Laser welding

Laser beam welding is a technique whereby semi-finished products are melted by means of of a laser beam in order to achieve firmly bonded components. Due to the intensity of the beam, a high energy input into the material takes place within an extremely limited area and with minimal thermal input. The result is a welding seam with a high aspect ratio (in depth and width) and a very small heat-affected zone. Also, due to the low thermal input, laser beam welded components present a considerably lower warpage than conventionally welded ones.

Our research focuses mainly on welding of thin-walled structures made either of multiphase steels or of dissimilar metal mix compositions.

Your Contact

Dipl. Ing. Martin Schmitz +49 3641 204-240 Send e-mail

Arc welding

Arc welding is a welding technique which uses electricity to join metals. An electric arc is created between an electrode and the joint between two metal parts. An intense heat is produced causing the joint between the two parts to melt and the metals to intermix. The welding process can be carried out either directly (i. e. part-to-part) or by adding an intermediate filler metal with similar a melting point. Our research work at ifw Jena focuses primarily on Shielded Metal Arc Welding (SMAW) and on Gas Tungsten Arc Welding (GTAW).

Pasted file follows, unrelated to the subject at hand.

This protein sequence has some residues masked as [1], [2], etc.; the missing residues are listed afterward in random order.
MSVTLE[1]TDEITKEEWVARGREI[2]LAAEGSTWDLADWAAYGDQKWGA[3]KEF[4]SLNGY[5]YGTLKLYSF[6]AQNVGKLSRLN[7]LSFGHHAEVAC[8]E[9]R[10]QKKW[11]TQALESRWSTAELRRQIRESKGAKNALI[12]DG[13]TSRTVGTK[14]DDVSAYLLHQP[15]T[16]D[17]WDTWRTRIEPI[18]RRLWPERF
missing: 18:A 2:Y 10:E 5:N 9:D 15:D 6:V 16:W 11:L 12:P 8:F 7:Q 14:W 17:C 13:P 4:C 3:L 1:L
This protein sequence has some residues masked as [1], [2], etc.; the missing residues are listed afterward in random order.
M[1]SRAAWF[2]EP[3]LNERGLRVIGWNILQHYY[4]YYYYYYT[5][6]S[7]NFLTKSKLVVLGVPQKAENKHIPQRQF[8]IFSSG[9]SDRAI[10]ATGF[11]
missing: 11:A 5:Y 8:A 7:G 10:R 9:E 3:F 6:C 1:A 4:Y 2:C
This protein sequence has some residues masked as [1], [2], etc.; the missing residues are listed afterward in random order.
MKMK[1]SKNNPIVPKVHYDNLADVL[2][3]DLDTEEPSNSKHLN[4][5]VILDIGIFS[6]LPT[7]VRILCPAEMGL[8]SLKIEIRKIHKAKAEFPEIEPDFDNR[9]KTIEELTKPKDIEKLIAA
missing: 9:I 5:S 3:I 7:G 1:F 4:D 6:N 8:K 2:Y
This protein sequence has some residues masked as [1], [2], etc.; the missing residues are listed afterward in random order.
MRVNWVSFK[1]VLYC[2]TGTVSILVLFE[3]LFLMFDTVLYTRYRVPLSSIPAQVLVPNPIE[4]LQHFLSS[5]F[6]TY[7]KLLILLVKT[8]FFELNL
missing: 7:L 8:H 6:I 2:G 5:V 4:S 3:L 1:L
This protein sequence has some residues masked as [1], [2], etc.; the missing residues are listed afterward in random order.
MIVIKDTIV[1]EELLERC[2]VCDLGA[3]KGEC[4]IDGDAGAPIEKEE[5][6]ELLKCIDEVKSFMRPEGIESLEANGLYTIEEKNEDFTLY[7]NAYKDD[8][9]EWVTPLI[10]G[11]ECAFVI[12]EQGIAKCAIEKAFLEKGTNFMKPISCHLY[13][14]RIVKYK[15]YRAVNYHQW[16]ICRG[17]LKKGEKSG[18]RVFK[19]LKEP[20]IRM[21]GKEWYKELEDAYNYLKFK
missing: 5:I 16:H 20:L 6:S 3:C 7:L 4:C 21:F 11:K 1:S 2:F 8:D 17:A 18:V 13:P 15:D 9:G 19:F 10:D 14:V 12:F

Shielded Metal Arc Welding (SMAW), as a manual arc welding process, can be further divided into two subcategories: Metal Active Gas welding (MAG) and Metal Inert Gas welding (MIG). The necessary heat is produced by an electric arc formed between the base material and a consumable electrode. Additionally, a shielding gas is released during the process in order to protect the weld area from atmospheric contamination.


In Gas Tungsten Arc Welding (GTAW) the heat for welding is generated by an arc created between a non-consumable tungsten electrode and the workpiece. The filler material is fed into the electric arc where it melts. An inert gas shields the glowing tungsten electrode, the welding pool and the surrounding area preventing contamination from atmospheric gasses.

The limited thermal capacity of the tungsten electrode has advantages as well as disadvantages. The major drawback of GTAW is that it lowers deposition rates and reduces welding speed. On the plus side, however, it allows the subsequent modeling of the weld seam in case of an imprecise seam preparation.

The following themes are currently being researched at ifw Jena with regard to their applicability and their impact on the quality of the welding seam:

  • new welding procedures such as Wolfram Inert Gas (WIG) - Plug Welding
  • modified electric arcs
  • new materials
  • alternative mixtures of shielding and forming gases

specific welding seam geometrics

Your Contact

Dr.-Ing. Johannes G√ľnther +49 3641 204-124 Send e-mail